If the goal is correctly declared at the end of a trial, the agent receives
a reward in the amount fln, where n is the number of steps. Otherwise, the
agent receive no reward. The quantity Ps[V ss

0(s) Gamma  V ss(s)]P (s) can be estimated using the difference between
the average

reward received in the trials for M0 and the average reward received in the
trials for M.

12. Tradeoff Between Quality and Complexity Intuitively, the larger the radius
of the region system, the less the amount of additional information the oracle
provides. Hence the closer M0 is to M and the narrower the gap between Ps
V ss

0(s)P (s) and P

s V ss(s)P (s). Although we have not theoretically proved this,

3. This is not to be confused with the initial belief state P0, which represents
the agent's knowledge about

the ninitial state at a particular trial.

221

Zhang & Liu empirical results (see the next section) do suggest that Ps V
ss(s)P (s) increases with the radius of the region system while Ps V ss

0 (s)P (s) decreases with it. In the extreme case

when there is one region in the region system that contains all the possible
states of the world, M and M0 are identical and hence so are Ps V ss

0(s)P (s) and P

s V ss(s)P (s).

These discussions lead to the following scheme for making the tradeoff between
complexity and quality: Start with the radius-0 region system and increase
the radius gradually until the quantity Ps[V ss

0(s)Gamma V

ss(s)]P (s) becomes sufficiently small or the region observable

POMDP M0 becomes untractable.

13. Simulation Experiments Simulation experiments have been carried out to
show that (1) approximation quality increases with radius of region system
and (2) where there is not much uncertainty, a POMDP can be accurately approximated
by a region-observable POMDP that can be solved exactly. This section reports
on the experiments.

13.1 Synthetic Office Environments Our experiments were conducted using two
synthetic office environments borrowed from Cassandra et al. (1996) with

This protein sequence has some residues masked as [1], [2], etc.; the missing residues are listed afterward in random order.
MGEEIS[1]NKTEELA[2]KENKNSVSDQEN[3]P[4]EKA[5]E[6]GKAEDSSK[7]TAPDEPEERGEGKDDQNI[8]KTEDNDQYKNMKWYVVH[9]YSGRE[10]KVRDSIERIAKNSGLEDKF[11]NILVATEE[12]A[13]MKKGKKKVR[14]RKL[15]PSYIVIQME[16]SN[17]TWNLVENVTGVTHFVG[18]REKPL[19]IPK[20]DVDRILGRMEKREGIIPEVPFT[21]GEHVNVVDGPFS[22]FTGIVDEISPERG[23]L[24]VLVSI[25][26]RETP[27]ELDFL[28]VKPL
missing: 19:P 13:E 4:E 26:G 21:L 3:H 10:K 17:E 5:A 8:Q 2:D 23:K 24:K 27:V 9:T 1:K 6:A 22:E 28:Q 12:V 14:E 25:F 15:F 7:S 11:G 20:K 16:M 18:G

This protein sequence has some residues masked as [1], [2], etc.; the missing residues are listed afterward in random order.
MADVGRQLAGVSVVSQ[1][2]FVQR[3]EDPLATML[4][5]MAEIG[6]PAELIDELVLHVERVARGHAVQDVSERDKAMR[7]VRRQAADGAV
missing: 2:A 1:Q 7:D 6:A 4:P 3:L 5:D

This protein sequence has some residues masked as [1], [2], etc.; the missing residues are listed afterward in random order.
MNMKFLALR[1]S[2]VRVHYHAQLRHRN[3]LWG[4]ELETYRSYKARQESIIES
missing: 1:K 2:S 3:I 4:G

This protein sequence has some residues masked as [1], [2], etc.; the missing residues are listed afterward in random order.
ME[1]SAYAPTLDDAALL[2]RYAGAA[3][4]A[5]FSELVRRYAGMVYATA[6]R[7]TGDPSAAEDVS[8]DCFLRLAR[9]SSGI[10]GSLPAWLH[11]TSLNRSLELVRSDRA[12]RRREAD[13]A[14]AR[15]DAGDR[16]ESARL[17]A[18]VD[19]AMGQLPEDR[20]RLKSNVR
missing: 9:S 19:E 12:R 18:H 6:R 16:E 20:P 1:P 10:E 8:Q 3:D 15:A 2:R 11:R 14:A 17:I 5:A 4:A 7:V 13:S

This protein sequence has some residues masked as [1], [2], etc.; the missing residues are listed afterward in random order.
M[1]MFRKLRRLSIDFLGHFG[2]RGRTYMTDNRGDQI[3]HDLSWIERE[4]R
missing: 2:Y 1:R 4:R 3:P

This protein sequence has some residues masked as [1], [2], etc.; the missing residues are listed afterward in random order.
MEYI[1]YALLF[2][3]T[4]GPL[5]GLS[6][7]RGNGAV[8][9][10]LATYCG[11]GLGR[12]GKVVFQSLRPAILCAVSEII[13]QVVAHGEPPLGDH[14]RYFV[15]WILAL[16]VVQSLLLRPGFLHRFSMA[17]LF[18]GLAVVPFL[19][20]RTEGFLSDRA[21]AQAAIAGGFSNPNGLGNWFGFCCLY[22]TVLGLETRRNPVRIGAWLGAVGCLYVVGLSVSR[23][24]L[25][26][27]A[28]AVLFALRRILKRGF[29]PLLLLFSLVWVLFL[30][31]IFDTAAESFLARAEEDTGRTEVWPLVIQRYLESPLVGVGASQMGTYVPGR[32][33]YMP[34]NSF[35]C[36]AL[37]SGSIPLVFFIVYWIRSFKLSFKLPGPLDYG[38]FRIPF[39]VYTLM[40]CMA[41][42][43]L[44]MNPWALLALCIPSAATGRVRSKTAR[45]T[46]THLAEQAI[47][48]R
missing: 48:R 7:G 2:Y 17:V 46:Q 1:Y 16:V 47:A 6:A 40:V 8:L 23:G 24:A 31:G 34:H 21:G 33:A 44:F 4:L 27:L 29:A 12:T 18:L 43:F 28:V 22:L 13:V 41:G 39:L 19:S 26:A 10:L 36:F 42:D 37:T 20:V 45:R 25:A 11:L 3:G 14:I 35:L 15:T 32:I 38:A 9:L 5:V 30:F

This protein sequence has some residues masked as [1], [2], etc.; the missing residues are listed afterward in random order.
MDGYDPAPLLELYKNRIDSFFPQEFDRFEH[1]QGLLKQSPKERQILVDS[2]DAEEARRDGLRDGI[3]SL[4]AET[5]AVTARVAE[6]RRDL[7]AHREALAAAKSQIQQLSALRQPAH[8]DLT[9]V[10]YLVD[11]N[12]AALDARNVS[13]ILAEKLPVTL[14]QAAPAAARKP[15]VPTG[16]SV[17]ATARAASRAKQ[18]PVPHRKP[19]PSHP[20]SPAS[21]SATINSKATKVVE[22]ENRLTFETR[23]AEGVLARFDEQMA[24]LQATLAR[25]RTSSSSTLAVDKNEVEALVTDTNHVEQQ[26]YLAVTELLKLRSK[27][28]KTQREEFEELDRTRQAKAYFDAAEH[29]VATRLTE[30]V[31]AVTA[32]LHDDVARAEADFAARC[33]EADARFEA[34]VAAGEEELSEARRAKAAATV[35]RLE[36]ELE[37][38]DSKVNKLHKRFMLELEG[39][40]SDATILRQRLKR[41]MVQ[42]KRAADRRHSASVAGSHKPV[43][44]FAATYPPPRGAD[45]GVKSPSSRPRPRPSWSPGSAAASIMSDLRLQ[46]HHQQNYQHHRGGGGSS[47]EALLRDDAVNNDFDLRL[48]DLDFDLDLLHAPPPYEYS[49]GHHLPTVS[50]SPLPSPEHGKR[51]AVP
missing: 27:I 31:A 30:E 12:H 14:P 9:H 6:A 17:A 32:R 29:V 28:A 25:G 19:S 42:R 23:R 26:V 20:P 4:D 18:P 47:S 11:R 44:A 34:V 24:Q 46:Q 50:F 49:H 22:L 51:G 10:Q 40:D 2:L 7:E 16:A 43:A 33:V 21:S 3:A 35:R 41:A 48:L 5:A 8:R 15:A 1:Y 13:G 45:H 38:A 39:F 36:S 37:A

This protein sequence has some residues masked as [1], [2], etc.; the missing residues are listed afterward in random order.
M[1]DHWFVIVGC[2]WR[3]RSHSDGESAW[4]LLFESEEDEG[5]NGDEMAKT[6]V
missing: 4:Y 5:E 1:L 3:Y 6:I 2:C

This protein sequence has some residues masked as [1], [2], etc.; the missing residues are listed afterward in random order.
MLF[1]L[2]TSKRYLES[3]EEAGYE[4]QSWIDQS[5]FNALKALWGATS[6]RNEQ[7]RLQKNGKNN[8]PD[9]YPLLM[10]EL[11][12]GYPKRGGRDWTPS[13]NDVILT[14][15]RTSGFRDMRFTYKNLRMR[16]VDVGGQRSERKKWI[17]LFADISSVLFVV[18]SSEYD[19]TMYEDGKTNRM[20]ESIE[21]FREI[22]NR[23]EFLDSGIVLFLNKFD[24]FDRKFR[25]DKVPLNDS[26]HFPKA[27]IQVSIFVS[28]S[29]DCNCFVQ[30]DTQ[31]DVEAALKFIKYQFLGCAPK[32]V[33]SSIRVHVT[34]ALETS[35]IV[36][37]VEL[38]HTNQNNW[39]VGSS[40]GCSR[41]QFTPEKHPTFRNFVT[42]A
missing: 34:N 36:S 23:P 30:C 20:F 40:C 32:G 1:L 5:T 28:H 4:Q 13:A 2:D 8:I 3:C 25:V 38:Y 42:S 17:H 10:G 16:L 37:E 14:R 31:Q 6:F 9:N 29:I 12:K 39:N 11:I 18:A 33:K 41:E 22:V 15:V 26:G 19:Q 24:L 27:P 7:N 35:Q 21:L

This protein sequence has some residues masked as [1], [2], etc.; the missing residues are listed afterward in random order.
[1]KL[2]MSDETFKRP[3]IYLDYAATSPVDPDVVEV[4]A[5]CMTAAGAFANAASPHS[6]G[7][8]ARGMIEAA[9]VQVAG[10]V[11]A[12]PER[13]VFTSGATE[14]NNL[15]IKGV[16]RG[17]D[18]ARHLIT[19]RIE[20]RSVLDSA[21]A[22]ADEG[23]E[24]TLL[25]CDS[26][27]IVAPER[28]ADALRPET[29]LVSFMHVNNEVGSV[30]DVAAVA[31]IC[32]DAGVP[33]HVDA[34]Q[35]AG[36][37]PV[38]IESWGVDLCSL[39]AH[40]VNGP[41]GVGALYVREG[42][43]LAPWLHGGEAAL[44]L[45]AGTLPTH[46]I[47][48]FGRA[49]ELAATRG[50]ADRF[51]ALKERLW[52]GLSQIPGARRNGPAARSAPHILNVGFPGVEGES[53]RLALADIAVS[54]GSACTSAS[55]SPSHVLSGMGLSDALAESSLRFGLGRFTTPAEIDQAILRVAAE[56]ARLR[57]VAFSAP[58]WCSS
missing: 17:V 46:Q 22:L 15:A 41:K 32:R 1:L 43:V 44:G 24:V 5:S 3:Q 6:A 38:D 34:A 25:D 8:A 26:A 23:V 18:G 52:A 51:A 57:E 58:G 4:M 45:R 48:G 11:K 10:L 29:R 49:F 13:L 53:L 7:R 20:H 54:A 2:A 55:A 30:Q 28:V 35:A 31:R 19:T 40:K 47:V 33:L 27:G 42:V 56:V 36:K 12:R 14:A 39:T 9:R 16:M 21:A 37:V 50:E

some minor modifications. Layouts of the environments are shown in Figure
7, where squares represent locations. Each location is represented as four
states in the POMDP model, one for each orientation. The dark locations are
rooms connected to corridors by doorways.

In each environment, a robot needs to reach the goal location with the correct
orientation. At each step, the robot can execute one of the following actions:
move-forward, turn-left, turn-right, and declare-goal. The two sets of action
models given in Figure 7 were used in our experiments. For the action move-forward,
the term F-F (0.01) means that with probability 0.01 the robot actually moves
two steps forward. The other terms are to be interpreted similarly. If an
outcome cannot occur in a certain state of the world, then the robot is left
in the last state before the impossible outcome.

In each state, the robot is able to perceive in each of three nominal directions
(front, left, and right) whether there is a doorway, wall, open, or it is
undetermined. The two sets of observation models shown in Figure 7 were used
in our experiments.

13.2 Complexity of Solving the POMDPs One of the POMDPs has 280 possible
states while the other has 200. They both have 64 possible observations and
4 possible actions. Since the largest POMDPs that researchers have been able
to solve exactly so far have less than 20 states and 15 observations, it
is safe to say no existing exact algorithms can solve those two POMDPs.

We were able to solve the radius-0 and radius-1 approximations (region observable
POMDPs) of the two POMDPs on a SUN SPARC20 computer. The threshold for the
Bellman residual was set at 0.001 and the discount factor at 0.99. The amounts
of time it took in CPU seconds are collected in the following table.

222

Model Approximation for Planning under Uncertainty

N

Goal(east) Environment A

N Goal(south)

Enviroment B

  Transition Probabilities Action Standard outcomes Noisy outcomes move-forward
N (0.11), F (0.88), F-F (0.01) N (0.2), F (0.7), F-F (0.1) turn-left N (0.05),
L (0.9), L-L (0.05) N (0.15), L (0.7), L-L (0.15) turn-right N (0.05), R
(0.9), R-R (0.05) N (0.15), R (0.7), R-R (0.15) declare-goal N (1.0) N (1.0)

Observation Probabilities Actual case Standard observations Noisy observations

wall wall (0.90), open (0.04), doorway

(0.04), undetermined (0.02)

wall (0.70), open (0.19), doorway (0.09), undetermined (0.02) open wall (0.02),
open (0.90), doorway

(0.06), undetermined (0.02)

wall (0.19), open (0.70), doorway (0.09), undetermined (0.02) doorway wall
(0.15), open (0.15), doorway

(0.69), undetermined (0.01)

wall (0.15), open (0.15), doorway (0.69), undetermined (0.01)

Figure 7: Synthetic Office Environments. Environment Standard models Noisy
models

Radius-0 Radius-1 Radius-0 Radius-1 A 1.26 3373 1.35 5984

B 0.61 2437 0.72 3952

We see that the radius-1 approximations took much longer time to solve than
the radius-0 approximations. Also notice that the region observable POMDPs
with noisy action and observation models took more time to solve that those
with the standard models. This suggests that the more nondeterministic the
actions and the less informative the observations, the more difficult it
is to solve a POMDP.

223

Zhang & Liu We were unable to solve the radius-2 approximations. Other approximation
techniques need to be incorporated in order to solve the approximations based
on region systems with radius larger than or equal to 2.

13.3 Approximation Quality for Standard Models To determine the quality of